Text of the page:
The imminent strike at Daewoo Shipbuilding and Marine Engineering poses serious legal consequences for owners with vessels under construction at the shipyard
It was announced last week that workers at Daewoo Shipbuilding and Marine Engineering (DSME) had voted in favour of a strike in response to restructuring plans. While the date of the strike has not yet been decided, owners with vessels under construction at the Korean shipyard should consider the legal consequences of this news under an English law shipbuilding contract.
English law defines a strike as “a simultaneous cessation of work on the part of workmen acting in combination or a concerted refusal of any number of persons who are employed to continue to work or to accept employment”.
The English courts have previously accepted that a concerted refusal by workmen, seeking to secure improvements in their terms and conditions of employment, to work customary shifts amounted to a strike.
Nevertheless, an owner can argue that the strike is within the shipyard’s control and, therefore, not a force majeure event. The shipyard would then have to show that it had acted reasonably in its dealings with its employees.
“Owners with vessels under construction at DSME will want to see that the impact of any industrial action is kept to a minimum so that it does not delay construction and increase costs”
For instance, the situation at DSME could be said to have arisen due to the pressure that the shipyard is currently under by its creditors and the Korean government, which is mostly outside of its control.
Alternatively, it could be said that it has been caused by the shipyard’s management of it financial affairs and its workforce, which is now too large for the shipbuilding contracts it has.
Force majeure clause
Where the shipyard’s performance is delayed by matters which are outside the shipyard’s control, the shipyard may, subject to the terms of the force majeure provisions in the shipbuilding contract, be able to seek an extension to the delivery date from the owner.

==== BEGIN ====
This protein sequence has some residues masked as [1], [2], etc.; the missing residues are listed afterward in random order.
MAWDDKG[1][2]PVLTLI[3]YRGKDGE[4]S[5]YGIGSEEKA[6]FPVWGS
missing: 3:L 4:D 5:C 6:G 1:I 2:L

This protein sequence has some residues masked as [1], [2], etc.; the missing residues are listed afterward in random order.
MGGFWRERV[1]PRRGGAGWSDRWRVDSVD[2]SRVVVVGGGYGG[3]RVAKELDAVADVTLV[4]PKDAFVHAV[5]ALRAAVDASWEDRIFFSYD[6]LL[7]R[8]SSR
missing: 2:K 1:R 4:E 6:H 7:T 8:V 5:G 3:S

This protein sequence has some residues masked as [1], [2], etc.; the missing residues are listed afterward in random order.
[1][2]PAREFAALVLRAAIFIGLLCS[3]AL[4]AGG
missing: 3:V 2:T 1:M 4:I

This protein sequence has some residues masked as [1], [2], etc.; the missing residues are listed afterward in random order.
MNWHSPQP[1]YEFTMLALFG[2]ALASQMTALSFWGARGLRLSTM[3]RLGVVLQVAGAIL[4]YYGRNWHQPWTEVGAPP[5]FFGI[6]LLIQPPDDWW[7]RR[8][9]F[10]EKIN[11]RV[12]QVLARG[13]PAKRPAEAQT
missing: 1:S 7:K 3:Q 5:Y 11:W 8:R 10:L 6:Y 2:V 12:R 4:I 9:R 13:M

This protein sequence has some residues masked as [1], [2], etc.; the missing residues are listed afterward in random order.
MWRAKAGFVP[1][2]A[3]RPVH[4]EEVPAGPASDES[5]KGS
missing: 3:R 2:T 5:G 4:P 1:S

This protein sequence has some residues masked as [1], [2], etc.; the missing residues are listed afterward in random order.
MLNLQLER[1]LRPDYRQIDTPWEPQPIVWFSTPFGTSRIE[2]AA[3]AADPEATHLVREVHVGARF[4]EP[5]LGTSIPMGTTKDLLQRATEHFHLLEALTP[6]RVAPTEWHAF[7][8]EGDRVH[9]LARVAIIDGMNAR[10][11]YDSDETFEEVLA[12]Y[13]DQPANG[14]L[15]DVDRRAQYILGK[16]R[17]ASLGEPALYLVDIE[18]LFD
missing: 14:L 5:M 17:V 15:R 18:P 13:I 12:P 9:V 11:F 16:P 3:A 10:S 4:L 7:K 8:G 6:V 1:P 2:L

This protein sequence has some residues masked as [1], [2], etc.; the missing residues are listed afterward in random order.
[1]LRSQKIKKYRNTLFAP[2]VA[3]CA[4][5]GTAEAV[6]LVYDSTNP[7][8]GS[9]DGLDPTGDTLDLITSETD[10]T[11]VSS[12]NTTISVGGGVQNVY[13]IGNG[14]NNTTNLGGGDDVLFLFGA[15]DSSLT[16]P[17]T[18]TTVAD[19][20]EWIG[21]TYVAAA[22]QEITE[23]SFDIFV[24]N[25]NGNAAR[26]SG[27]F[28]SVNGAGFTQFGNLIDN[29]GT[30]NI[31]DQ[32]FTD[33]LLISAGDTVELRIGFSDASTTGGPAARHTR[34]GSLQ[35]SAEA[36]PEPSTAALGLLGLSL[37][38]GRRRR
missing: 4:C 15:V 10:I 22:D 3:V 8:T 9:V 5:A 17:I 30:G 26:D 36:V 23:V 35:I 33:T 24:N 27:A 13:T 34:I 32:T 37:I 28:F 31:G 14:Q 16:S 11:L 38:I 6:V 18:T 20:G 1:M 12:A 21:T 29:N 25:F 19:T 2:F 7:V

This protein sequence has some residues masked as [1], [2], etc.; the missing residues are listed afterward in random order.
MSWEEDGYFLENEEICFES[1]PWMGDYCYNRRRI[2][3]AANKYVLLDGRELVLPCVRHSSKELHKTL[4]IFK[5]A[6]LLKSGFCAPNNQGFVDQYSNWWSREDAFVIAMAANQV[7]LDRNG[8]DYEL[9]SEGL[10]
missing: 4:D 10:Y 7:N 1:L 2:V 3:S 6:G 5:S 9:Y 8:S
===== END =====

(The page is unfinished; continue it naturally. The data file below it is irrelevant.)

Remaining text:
It should be noted, however, that the phrase force majeure has no usual or customary meaning under English law and, therefore, the parties to the shipbuilding contract must agree what causes will constitute events of force majeure.
A force majeure clause would cover strikes by the shipyard’s workers if it is included as one of the individual events of force majeure and says, as in the commonly-used Shipbuilders’ Association of Japan (SAJ) standard contract, “strikes, lockouts or other labour disturbances”.
The clause could be broader and describe an event of force majeure in general terms as “causes beyond the yard’s reasonable control” as in BIMCO’s NEWBUILDCON. Such clauses are construed in each case by reference to contract as a whole, and specifically to the words of the force majeure clause.
Typically, a force majeure clause will require the shipyard to give notice of the occurrence of any clause of delay in writing. This must normally be done within 10 days of the event commencing. Notice must also be given when the event ends.
By giving notice at the time of the event, the owner will be in a much better position to investigate the event. At that stage, however, it may not be possible for the shipyard to address the consequences to the delivery date which arise from the event.
Extension of time
When it comes to calculating the extension to the delivery date, the shipbuilding contract may deal with this in one of two ways. It may provide for a day-by-day extension, under which the shipyard is entitled to a postponement of the delivery date for each day of the force majeure event, or it may restrict the extension to the number of days by which performance of the work is actually delayed, often by reference to the critical path.
In the latter case, the shipyard must prove that the force majeure event has caused delay to the delivery date, despite reasonable steps being taken to recapture time that has been lost.
While this will often require the shipyard to demonstrate the actual delay, it is likely to be beneficial to the shipyard – not to mention the owner, where the impact of the force majeure event exceeds the length of the force majeure event.
Undoubtedly, any owners with vessels under construction at DSME will, like the shipyard itself, want to see that the impact of any industrial action is kept to a minimum so that it does not delay construction and increase costs.
Who will bear the consequences of this industrial action, however, will depend on the individual shipbuilding contract and whether the terms of the force majeure clause are complied with.
Fiona Cain is an associate at law firm CGD. She specialises in maritime and construction dispute resolutions for clients in the shipping, offshore oil and gas and energy industries, and has previously been involved in a number of legally and technically complex international arbitrations. She can be contacted on +44 (0)20 8734 2819 or firstname.lastname@example.org.